Posts Tagged ‘financial default’

Distressed CRE Hits $108 Billion

Monday, August 3rd, 2009

More than $108 billion of commercial properties in the United States are now in default, foreclosure or bankruptcy.   That preliminary statistic is nearly double the amount reported at the start of 2009, according to New York-based Real Capital Analytics, Inc.19and20

At the end of June, 5,315 buildings were reported to be in financial distress.  Hotels and retail properties are the most “problematic” assets after bankruptcy filings by mall owner General Growth Properties, Inc., and Extended Stay America, Inc.  The lack of credit is spurring property defaults throughout the country and among every type of investor.

“Perhaps more alarming than the rapid growth in the distress totals is the very modest rate at which troubled situations are being resolved,” according to Real Capital Analytics.  The good news is that approximately $4.1 billion of commercial properties have emerged from distress.  “In far more situations, modifications and short-term extensions are being granted, but these can hardly be considered resolved, only delayed,” the report notes.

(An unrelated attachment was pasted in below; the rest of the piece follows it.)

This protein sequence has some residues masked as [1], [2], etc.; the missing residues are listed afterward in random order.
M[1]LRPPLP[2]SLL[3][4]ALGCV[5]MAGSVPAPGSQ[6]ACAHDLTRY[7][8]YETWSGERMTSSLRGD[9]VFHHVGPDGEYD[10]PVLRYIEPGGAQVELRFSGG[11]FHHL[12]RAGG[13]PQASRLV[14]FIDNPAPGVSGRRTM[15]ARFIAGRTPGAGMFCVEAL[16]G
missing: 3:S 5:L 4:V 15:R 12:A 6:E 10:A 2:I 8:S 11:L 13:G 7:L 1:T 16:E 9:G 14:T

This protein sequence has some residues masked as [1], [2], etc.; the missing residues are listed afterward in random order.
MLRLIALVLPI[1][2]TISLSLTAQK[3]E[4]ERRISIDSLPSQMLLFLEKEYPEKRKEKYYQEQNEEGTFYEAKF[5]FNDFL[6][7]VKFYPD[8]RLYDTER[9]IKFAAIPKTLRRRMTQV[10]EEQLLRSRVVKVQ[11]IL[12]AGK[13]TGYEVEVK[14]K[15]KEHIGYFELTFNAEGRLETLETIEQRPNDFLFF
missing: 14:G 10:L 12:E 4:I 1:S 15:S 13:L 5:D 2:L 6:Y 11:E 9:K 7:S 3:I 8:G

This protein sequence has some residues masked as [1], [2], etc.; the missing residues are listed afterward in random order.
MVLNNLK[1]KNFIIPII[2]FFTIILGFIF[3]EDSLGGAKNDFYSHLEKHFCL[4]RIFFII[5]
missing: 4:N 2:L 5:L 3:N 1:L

$700 Billion Financial Bailout Plan Still Evolving

Friday, November 21st, 2008

Treasury Secretary Henry Paulson is sitting on $350 billion dollars of the taxpayers’ money, and can’t quite settle on the best way to spend it.  When approved by Congress in October, the $700 billion Troubled Assets Relief Program (TARP) bill’s purpose was to purchase bad mortgage assets that had frozen the credit markets. The Treasury Department has already used approximately half of the money to capitalize banks and prevent insurer American International Group (AIG) from going into financial default.  The problem with the TARP bill is that conditions keep changing and Treasury is altering its focus to one of helping banks that are sound to stay healthy – with the ultimate goal of thawing credit.  Meanwhile, Treasury is coordinating with the Federal Reserve to restore consumer confidence so people start buying cars, taking out student loans, or even using their credit cards again.  The question is:  which version of TARP eventually will unfreeze the debt markets.  Given the complexity of the situation, there is no simple answer.  Because both Wall Street and Main Street are equally impacted, TARP is likely to end up providing some amount of relief to both groups.

So, the question is, which TARP is it?  We invite your comments.

http://www.reuters.com/article/ousiv/idUSTRE4AB7P820081112

http://www.chicagotribune.com/business/chi-thu-crisis-bailout-shift-nov13,0,2664351.story